• Public Facilities, such as retail stores, libraries, and museums, may not exceed 50% total occupancy limits.
    • Food Service Establishments, such as restaurants and bars, are limited to 50% of normal seating capacity, must maintain six feet between each party, must close indoor common areas where people congregate (dance floors, pool tables, and the like), and may not serve alcohol onsite except where parties are seated and separated from one another by at least six feet and do not intermingle.
    • Recreational Sports and Exercise Facilities, such as gyms, recreation centers, bowling alleys, roller and ice rinks, and trampoline parks, may not exceed 25% of total occupancy limits or gatherings are not allowed if it is not possible to maintain a distance of six feet between workout stations.
    • Professional Sports and Entertainment Facilities, such as arenas, cinemas, concert halls, performance and sporting venues, stadiums and theaters, can have gatherings only if the venue can ensure there is six feet of distance between patrons not of the same household.
    • Pools. Outdoor pools must not exceed 50% of capacity limits and indoor pools must not exceed 25% of capacity limits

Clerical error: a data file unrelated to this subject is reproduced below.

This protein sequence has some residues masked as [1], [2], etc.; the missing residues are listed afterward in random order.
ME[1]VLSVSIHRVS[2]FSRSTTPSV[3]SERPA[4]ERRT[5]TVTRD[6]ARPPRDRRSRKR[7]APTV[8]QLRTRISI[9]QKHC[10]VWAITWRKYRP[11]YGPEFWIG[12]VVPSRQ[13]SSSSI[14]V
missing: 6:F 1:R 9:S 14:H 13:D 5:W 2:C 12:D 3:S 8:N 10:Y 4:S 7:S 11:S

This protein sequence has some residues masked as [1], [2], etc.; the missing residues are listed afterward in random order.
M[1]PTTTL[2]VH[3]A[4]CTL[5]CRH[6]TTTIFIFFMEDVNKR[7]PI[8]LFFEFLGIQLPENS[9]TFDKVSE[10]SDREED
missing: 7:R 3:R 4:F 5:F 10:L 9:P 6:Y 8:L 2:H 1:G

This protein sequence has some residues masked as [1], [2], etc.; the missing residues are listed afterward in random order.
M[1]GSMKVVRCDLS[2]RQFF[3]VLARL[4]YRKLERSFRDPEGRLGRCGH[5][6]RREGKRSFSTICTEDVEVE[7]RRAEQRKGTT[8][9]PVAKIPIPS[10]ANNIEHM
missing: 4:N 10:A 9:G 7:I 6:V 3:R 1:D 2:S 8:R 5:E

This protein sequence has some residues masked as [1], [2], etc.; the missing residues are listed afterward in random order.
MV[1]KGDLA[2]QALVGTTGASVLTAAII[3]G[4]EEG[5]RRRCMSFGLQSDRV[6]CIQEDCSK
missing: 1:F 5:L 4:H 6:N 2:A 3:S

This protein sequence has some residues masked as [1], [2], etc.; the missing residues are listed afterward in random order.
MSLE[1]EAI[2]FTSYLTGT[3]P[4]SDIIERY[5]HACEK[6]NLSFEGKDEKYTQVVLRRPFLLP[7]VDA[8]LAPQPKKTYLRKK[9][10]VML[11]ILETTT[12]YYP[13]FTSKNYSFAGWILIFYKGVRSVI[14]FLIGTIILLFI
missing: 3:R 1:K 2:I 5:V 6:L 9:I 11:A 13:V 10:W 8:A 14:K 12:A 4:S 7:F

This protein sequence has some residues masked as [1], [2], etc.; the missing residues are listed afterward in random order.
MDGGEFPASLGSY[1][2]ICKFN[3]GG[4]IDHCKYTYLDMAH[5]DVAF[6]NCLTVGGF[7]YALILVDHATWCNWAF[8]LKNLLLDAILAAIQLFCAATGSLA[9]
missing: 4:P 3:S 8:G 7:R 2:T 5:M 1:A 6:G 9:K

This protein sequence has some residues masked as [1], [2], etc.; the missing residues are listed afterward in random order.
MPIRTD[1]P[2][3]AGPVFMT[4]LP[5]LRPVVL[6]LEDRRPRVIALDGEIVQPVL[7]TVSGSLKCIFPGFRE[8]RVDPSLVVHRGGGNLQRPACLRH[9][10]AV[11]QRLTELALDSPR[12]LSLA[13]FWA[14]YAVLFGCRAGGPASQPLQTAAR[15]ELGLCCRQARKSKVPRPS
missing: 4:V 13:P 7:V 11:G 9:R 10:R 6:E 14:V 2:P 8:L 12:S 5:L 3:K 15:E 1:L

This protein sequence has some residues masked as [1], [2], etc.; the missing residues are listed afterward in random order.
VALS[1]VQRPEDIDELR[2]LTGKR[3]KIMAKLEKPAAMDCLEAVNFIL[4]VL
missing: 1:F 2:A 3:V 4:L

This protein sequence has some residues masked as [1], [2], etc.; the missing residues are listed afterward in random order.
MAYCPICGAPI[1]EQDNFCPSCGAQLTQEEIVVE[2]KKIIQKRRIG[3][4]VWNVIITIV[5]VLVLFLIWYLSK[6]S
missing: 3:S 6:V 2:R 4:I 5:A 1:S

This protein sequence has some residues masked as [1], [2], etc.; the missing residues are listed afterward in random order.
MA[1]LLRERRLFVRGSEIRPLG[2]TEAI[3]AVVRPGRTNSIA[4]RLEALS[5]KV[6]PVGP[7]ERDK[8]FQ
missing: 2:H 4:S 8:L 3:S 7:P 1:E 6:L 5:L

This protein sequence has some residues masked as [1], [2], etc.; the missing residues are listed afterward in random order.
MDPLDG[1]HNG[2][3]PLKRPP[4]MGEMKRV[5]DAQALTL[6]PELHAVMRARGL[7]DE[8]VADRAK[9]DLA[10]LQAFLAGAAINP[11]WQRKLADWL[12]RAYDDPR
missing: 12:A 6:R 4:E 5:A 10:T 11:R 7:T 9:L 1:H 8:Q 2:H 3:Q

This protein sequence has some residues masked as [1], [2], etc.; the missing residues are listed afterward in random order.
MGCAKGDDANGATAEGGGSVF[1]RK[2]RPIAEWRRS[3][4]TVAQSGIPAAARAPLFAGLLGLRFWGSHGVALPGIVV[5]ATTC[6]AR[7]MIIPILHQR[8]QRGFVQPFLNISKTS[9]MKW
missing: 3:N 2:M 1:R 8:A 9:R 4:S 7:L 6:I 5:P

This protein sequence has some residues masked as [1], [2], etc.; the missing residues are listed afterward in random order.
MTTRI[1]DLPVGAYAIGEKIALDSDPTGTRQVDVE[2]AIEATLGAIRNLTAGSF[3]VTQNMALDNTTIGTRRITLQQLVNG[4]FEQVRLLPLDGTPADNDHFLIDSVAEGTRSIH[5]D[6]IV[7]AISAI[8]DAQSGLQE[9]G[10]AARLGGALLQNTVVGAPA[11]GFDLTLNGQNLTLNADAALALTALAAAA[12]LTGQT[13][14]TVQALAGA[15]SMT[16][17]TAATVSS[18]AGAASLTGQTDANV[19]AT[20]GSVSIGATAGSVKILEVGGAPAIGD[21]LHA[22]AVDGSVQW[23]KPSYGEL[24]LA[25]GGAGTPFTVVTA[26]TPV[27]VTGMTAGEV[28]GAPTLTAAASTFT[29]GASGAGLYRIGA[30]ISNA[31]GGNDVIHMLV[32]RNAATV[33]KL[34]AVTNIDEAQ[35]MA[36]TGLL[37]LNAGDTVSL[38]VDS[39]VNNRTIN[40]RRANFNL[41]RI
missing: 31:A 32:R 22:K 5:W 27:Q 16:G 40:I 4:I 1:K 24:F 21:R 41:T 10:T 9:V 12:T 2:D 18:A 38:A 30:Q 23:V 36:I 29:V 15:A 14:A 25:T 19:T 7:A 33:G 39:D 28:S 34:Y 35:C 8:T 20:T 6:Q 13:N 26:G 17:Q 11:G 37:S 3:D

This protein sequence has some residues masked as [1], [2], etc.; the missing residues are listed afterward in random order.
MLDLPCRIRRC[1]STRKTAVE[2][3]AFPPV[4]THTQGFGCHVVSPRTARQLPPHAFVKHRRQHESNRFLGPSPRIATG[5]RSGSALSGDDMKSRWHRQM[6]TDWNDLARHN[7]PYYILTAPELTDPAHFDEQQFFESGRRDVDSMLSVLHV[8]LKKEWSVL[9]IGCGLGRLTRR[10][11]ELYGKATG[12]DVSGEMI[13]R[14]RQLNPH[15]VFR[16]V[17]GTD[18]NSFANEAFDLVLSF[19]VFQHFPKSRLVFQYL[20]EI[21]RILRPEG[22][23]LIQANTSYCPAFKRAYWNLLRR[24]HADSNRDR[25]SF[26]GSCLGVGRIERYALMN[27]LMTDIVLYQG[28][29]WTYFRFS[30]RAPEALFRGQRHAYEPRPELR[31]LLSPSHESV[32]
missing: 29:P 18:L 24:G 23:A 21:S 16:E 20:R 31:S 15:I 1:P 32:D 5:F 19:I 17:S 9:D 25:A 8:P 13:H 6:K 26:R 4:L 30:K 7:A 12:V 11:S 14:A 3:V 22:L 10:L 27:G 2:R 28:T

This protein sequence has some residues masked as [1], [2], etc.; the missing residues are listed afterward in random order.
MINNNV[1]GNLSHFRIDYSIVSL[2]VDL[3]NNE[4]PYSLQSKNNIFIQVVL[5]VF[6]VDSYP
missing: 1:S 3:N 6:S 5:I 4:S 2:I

• Casinos (non-tribal). Non-tribal casinos may not exceed 15% of total occupancy limits.
  • Workplaces. The new orders adopt similar employee protections in the workplace:
    • Workplace gatherings are prohibited if they are not necessary to perform job duties, if employees without face coverings cannot maintain six feet of distance from others, if employees without face coverings occupy the same shared space, or if they include any person who is subject to a CDC recommendation or an order of a health professional to isolate or quarantine or who is awaiting test results after experiencing symptoms of COVID-19. 
    • All businesses that require their employees to gather with other persons must conduct a daily entry self-screening for all employees or contractors entering the workplace, including a questionnaire covering symptoms of COVID-19 and suspected or confirmed exposure to the virus. 
    • Employees who experience COVID-19 symptoms may not return to work unless they are cleared to do so by their health care professional, or the following conditions are met:
      • 24 hours have passed since the resolution of fever without medication, and
      • 10 days have passed since their symptoms first appeared or since they were administered a positive COVID-19 test, and
      • Other symptoms have improved.

The safest recommendation for all employers and businesses open to the public is to continue to maintain procedures already put in place under the executive orders for protecting employees and customers while making modest adjustments that are permitted or required by the new orders being issued.  While these orders are different in some respects, they are not very different.